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NRI parents upset at education fee hike back home
By Ashraf Padanna March 24, 2017
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TRIVANDRUM: Nonresident Indian parents have started a campaign against a six-fold hike in the fees for their children getting admissions to technical colleges this year.

They say the authorities have made the fee structure of the five-percent supernumerary quota for the children of Indian workers in the Gulf (CIWG), ordered in 2004 and implemented last year, after sitting on it for more than a decade. The law says CIWGs should pay the fee applicable to the general merit back home, but the brochure published for the new academic year for special admissions prescribes a huge tuition fee of US$8000 a year.

“My son is preparing for the next month’s SAT (scholastic aptitude test). But I can’t afford its costs,” said a parent from Kuwait, who does not want to be identified. “It defeats the very purpose of the quota.”

Prime Minister Atal Behari Vajpayee announced the quota at the annual diaspora conclave in New Delhi, as a tribute to the workers in the Gulf who were contributing half of its foreign exchange reserves then.

The rationale behind it was to improve the quality of workforce exports and the proportional increase in remittances.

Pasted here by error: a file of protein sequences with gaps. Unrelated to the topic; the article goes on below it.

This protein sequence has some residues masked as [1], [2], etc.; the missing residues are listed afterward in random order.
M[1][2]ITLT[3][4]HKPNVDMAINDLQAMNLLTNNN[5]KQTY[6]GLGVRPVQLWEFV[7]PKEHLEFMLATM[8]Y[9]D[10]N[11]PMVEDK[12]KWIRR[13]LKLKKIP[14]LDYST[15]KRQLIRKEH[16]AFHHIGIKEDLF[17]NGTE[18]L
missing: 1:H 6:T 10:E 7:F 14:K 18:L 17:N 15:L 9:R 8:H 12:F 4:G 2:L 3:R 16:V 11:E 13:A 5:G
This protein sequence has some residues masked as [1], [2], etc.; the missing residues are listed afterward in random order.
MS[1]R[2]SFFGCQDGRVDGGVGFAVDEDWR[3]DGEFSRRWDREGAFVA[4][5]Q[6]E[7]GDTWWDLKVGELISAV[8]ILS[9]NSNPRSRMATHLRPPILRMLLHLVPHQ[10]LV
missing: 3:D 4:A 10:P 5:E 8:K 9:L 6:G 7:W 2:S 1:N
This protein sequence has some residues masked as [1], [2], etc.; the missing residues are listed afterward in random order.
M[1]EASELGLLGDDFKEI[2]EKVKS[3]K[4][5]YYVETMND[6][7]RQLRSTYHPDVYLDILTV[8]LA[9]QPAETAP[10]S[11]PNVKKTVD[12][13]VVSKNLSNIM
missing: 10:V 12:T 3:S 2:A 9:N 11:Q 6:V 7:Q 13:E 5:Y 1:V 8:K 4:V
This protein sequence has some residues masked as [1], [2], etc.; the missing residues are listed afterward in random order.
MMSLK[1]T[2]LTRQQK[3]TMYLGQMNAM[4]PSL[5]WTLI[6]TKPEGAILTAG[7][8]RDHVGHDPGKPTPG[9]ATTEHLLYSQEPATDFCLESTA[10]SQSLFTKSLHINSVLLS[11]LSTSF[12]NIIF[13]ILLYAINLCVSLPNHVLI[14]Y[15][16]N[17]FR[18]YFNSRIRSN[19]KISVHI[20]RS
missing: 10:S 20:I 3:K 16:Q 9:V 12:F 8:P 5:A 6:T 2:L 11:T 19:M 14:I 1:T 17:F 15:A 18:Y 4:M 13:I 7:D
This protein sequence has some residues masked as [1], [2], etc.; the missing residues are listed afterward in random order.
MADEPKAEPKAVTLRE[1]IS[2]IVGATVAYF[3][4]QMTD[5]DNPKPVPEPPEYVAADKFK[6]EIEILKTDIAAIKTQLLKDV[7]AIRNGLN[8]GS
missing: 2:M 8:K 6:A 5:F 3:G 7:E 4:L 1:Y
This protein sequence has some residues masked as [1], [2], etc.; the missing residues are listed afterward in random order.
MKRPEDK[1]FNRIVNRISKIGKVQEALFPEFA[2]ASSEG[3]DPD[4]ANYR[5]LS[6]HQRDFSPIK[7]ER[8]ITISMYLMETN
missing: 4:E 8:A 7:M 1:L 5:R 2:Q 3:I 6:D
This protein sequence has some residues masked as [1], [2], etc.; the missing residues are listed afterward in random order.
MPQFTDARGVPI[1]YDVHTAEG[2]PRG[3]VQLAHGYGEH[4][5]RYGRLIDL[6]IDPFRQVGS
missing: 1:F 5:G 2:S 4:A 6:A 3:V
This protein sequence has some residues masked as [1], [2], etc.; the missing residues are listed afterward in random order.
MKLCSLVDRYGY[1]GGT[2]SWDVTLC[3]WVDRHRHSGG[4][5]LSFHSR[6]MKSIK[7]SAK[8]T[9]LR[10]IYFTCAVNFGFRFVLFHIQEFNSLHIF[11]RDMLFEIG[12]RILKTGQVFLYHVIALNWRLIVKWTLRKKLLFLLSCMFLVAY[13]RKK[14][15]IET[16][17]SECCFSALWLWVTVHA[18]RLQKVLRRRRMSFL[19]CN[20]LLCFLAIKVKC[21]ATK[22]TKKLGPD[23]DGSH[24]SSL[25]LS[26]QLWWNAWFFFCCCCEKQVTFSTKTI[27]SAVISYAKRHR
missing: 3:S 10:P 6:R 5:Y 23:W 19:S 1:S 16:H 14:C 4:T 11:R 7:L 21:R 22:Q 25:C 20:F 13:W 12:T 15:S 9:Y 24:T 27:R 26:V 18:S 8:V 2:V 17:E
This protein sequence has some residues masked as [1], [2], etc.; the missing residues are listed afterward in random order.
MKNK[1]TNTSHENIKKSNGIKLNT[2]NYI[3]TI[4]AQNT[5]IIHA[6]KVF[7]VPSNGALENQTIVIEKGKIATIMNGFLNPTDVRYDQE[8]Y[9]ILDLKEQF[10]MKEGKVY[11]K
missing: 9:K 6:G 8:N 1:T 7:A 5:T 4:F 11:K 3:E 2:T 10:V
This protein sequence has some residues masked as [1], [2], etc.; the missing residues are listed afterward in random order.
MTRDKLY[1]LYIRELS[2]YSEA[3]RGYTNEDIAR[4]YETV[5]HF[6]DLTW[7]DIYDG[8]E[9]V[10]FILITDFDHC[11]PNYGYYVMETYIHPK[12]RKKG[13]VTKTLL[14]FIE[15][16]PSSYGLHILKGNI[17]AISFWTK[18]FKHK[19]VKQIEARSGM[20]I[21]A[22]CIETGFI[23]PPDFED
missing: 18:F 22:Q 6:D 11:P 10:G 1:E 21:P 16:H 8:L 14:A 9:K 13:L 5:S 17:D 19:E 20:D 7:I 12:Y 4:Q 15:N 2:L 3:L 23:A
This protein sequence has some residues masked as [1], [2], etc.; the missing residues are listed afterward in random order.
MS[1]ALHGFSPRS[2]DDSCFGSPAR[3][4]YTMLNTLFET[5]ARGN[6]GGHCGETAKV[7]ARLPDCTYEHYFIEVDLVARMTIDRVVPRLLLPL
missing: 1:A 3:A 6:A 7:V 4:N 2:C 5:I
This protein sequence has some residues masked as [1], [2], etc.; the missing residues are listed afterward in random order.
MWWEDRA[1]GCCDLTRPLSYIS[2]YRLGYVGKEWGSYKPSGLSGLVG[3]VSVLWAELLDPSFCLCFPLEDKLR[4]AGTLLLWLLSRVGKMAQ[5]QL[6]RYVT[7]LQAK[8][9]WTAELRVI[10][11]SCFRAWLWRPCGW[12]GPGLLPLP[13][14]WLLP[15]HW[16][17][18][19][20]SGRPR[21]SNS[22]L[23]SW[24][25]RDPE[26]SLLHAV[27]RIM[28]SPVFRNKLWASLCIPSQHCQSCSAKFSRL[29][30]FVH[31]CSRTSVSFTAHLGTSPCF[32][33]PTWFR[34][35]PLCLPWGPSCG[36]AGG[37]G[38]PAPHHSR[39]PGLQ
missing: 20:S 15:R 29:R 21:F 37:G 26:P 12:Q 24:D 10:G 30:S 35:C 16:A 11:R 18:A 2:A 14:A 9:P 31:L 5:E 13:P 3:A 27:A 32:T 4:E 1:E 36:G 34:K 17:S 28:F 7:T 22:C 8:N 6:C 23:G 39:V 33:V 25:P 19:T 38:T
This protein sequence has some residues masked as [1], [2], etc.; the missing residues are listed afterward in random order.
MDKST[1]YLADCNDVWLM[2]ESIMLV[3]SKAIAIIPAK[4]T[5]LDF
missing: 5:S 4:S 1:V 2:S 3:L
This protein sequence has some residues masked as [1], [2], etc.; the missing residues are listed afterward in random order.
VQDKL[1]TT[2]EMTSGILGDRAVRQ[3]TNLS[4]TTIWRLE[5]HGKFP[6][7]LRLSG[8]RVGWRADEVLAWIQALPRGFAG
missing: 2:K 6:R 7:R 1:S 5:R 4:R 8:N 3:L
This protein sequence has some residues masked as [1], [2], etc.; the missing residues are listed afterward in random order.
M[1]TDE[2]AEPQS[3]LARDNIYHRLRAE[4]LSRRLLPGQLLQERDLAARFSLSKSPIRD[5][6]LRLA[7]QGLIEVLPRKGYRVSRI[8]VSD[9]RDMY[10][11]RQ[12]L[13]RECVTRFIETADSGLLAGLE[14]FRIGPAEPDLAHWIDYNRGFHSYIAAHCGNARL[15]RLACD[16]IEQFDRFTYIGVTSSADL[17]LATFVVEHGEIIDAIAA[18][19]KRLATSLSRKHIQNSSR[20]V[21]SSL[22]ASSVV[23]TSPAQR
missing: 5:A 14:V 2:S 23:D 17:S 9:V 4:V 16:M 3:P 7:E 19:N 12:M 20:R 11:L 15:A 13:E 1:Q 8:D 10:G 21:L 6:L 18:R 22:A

The All India Council for Technical Education, the regulatory body soon issued a notification setting up the quota.

But he lost that year’s national elections and his successor, Dr Manmohan Singh, did not take the initiative to implement it.

“We were all having high expectations when the present government headed by Narendra Modi, who considers Vajpayee as his mentor, took a bold step to start making admissions in the quota last year,” he said.

“We suspect some bureaucrats are behind the present move. We have begun an online petition at change.org and are planning to place a request the Prime Minister and the foreign minister.”

The brochure says children of NRIs from the UAE, Qatar, Saudi Arabia, Oman, Bahrain, Kuwait, Iran and Iraq are eligible for admissions on their SAT2 scores, the cutoff of which has also been increased drastically, under the Direct Admissions to Students Abroad (DASA) 2017 to premier state-run technological schools. Applications are open from April 1, and admissions begin in June.

“Last year it was almost on par with the resident Indians (US$1400 a year) for engineering seats. Now it is on par with foreign students,” he said.
 

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